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Big box is back: Jersey is primed for new projects

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Just a few years after finding itself with a glut of warehouse and distribution space, New Jersey is ripe for a new wave of industrial construction, real estate experts say — and many developers are trying to capitalize in a big way.

Several big-box projects are under way or are now being delivered in the state, most of them on a speculative basis by builders who see demand swelling in the market. It's just about all they can do to keep up with the needs of retailers, food companies and other users seeking large, new space and access that is unmatched on the East Coast.

“What we have right now is more demand than we have buildings to accommodate the demand that's there,” said Robert Kossar, an executive managing director with Jones Lang LaSalle and head of its New Jersey operations.

A recent report by the brokerage firm found New Jersey was the most “landlord-favorable” big-box market in the U.S., largely because requirements of at least 500,000 square feet outweigh available space. The state notched the highest score in a “big-box velocity index” formulated by JLL to compare supply and demand, eclipsing the so-called Inland Empire in Los Angeles, Northern California and Philadelphia.

JLL has been marketing a new 570,000-square-foot industrial building in Edison, which was just completed by J.G. Petrucci Co. at a time when speculative projects have paid off elsewhere.

In Carteret, Federal Express leased a 232,000-square-foot facility built on spec by the Hampshire Cos. and delivered in the third quarter.

The demand has caused developers to activate sites that they have spent years preparing. Prologis broke ground this spring on a 737,000-square-foot building in the Port Reading section of Woodbridge, one of several speculative projects it has planned here.

Bo Farkas, the company's east region vice president for development, said the decision was spurred by the success of its Pulaski Distribution Center in Jersey City, which the firm was about to start on spec when it found tenants last year. The 878,000-square-foot facility is slated to open by mid-2014, housing Peapod and Imperial Bag & Paper Co.

“At the end of the day, the way we're answering the market is by trying to monetize our land banks that allow us to build these larger-footprint buildings,” Farkas said.

New Jersey's lack of supply is only complicated by a dearth of available land, insiders say, especially around its northern port region. Companies such as Hartz Mountain Industries are responding by modernizing older properties: The firm is raising the roof of a warehouse at Panasonic Corp.'s former North American headquarters in Secaucus from 24 to 32 feet, among other renovations.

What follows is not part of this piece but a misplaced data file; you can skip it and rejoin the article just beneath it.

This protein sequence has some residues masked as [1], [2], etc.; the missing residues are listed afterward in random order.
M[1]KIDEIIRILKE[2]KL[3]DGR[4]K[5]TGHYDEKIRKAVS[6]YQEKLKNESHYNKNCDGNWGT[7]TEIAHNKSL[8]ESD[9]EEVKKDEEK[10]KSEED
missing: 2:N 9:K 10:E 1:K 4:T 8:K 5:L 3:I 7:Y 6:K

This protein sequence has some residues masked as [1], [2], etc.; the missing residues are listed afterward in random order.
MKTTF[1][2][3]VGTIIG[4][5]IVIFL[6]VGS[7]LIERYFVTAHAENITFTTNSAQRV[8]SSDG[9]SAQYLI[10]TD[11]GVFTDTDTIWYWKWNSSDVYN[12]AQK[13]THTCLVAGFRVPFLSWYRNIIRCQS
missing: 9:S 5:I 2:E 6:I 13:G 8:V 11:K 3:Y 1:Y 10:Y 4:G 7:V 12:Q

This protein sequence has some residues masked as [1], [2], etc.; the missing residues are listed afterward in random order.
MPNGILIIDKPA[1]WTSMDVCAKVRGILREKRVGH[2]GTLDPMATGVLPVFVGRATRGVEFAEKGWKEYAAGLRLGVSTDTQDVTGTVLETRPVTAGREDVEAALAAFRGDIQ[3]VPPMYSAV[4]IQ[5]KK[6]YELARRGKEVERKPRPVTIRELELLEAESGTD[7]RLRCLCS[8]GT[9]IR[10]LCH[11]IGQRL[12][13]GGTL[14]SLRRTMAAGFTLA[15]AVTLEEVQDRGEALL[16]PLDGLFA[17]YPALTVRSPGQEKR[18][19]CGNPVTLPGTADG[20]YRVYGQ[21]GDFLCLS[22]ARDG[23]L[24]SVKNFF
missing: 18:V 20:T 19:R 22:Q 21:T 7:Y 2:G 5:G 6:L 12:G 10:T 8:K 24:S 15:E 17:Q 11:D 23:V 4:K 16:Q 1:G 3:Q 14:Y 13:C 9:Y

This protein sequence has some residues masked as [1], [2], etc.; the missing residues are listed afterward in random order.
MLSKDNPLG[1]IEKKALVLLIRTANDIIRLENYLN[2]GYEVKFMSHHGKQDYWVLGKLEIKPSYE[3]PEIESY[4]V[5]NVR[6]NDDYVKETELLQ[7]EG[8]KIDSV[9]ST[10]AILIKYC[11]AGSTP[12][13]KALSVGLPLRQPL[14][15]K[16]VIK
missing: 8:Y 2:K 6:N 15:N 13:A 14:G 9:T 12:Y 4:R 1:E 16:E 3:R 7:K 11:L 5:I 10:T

It's doing the same for a soon-to-be-vacant building in Jersey City, said Gus Milano, Hartz's managing director.

“If there's an opportunity to improve an asset or construct an asset (in northeastern New Jersey), it's almost a no-lose situation,” he said.

Between the two projects, the Secaucus-based firm expects to deliver more than 1 million square feet of new industrial space by the second quarter of next year.

The state's construction pipeline is much more robust than two or three years ago, said Joe Nitti, an industrial broker for Colliers International. At that time, “the economy just wasn't there,” and the rents needed to support new buildings “were not achievable.”

But the demand for state-of-the-art, Class A buildings from top-tier tenants has changed the equation.

“The rents needed to build these projects are in line with construction costs and starting to creep even higher than what's needed,” said Nitti, an executive managing director in the firm's Parsippany office. “So landlords are scurrying to develop on a speculative basis.”

Colliers is working with several developers with big-box projects in Central Jersey, ranging from 500,000 to more than 2 million square feet. But the demand from end users is so high that John Kainer, a senior managing director with Colliers, said it also has “clients that want brand new buildings, and they're going to build them themselves if they have to.”

Overall, rental rates in New Jersey's industrial market were $5.28 per square foot in the third quarter, according to Jones Lang LaSalle. Kossar said he expects demand to push those rates up — even in markets such as Exit 8A, where rents haven't grown in two decades — as land becomes even scarcer.

“The message is: If you're a tenant, move quickly,” Kossar said.

E-mail to: joshb@njbiz.com

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